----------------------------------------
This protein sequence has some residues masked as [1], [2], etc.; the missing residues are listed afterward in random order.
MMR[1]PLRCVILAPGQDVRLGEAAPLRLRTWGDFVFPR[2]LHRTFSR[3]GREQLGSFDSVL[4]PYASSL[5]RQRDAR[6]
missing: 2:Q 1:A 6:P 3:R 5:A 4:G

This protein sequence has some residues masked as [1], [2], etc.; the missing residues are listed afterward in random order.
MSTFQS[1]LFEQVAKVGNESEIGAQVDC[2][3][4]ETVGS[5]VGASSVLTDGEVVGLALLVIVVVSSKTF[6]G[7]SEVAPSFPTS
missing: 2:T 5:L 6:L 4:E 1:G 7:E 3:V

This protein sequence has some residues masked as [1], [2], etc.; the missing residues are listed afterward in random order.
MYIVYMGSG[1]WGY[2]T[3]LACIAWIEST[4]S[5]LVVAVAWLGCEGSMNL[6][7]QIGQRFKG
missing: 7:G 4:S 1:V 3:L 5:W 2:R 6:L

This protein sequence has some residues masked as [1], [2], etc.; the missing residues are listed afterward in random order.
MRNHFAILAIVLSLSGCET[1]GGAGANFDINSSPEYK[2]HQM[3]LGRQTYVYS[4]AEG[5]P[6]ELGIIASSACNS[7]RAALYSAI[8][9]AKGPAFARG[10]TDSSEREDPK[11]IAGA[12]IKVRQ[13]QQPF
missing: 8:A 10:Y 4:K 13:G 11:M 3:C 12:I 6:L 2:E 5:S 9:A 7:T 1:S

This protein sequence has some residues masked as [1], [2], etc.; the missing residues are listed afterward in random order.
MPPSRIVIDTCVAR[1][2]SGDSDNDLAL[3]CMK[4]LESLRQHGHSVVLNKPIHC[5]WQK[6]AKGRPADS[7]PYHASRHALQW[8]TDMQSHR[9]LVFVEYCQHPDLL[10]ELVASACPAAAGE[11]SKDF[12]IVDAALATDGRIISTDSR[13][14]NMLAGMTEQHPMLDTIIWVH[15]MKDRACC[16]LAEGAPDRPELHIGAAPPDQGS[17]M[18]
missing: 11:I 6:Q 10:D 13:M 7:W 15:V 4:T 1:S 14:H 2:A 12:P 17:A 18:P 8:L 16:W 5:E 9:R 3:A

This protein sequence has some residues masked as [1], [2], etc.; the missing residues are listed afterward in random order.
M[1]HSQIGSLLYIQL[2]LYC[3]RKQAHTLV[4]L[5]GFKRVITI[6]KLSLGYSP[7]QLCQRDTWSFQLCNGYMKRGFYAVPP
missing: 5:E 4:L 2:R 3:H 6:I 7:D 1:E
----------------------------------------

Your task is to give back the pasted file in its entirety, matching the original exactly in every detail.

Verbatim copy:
This protein sequence has some residues masked as [1], [2], etc.; the missing residues are listed afterward in random order.
MMR[1]PLRCVILAPGQDVRLGEAAPLRLRTWGDFVFPR[2]LHRTFSR[3]GREQLGSFDSVL[4]PYASSL[5]RQRDAR[6]
missing: 2:Q 1:A 6:P 3:R 5:A 4:G

This protein sequence has some residues masked as [1], [2], etc.; the missing residues are listed afterward in random order.
MSTFQS[1]LFEQVAKVGNESEIGAQVDC[2][3][4]ETVGS[5]VGASSVLTDGEVVGLALLVIVVVSSKTF[6]G[7]SEVAPSFPTS
missing: 2:T 5:L 6:L 4:E 1:G 7:E 3:V

This protein sequence has some residues masked as [1], [2], etc.; the missing residues are listed afterward in random order.
MYIVYMGSG[1]WGY[2]T[3]LACIAWIEST[4]S[5]LVVAVAWLGCEGSMNL[6][7]QIGQRFKG
missing: 7:G 4:S 1:V 3:L 5:W 2:R 6:L

This protein sequence has some residues masked as [1], [2], etc.; the missing residues are listed afterward in random order.
MRNHFAILAIVLSLSGCET[1]GGAGANFDINSSPEYK[2]HQM[3]LGRQTYVYS[4]AEG[5]P[6]ELGIIASSACNS[7]RAALYSAI[8][9]AKGPAFARG[10]TDSSEREDPK[11]IAGA[12]IKVRQ[13]QQPF
missing: 8:A 10:Y 4:K 13:G 11:M 3:C 12:I 6:L 2:E 5:S 9:A 7:T 1:S

This protein sequence has some residues masked as [1], [2], etc.; the missing residues are listed afterward in random order.
MPPSRIVIDTCVAR[1][2]SGDSDNDLAL[3]CMK[4]LESLRQHGHSVVLNKPIHC[5]WQK[6]AKGRPADS[7]PYHASRHALQW[8]TDMQSHR[9]LVFVEYCQHPDLL[10]ELVASACPAAAGE[11]SKDF[12]IVDAALATDGRIISTDSR[13][14]NMLAGMTEQHPMLDTIIWVH[15]MKDRACC[16]LAEGAPDRPELHIGAAPPDQGS[17]M[18]
missing: 11:I 6:Q 10:D 13:M 7:W 15:V 4:T 1:S 14:H 2:A 12:P 17:A 18:P 8:L 16:W 5:E 9:R 3:A

This protein sequence has some residues masked as [1], [2], etc.; the missing residues are listed afterward in random order.
M[1]HSQIGSLLYIQL[2]LYC[3]RKQAHTLV[4]L[5]GFKRVITI[6]KLSLGYSP[7]QLCQRDTWSFQLCNGYMKRGFYAVPP
missing: 5:E 4:L 2:R 3:H 6:I 7:D 1:E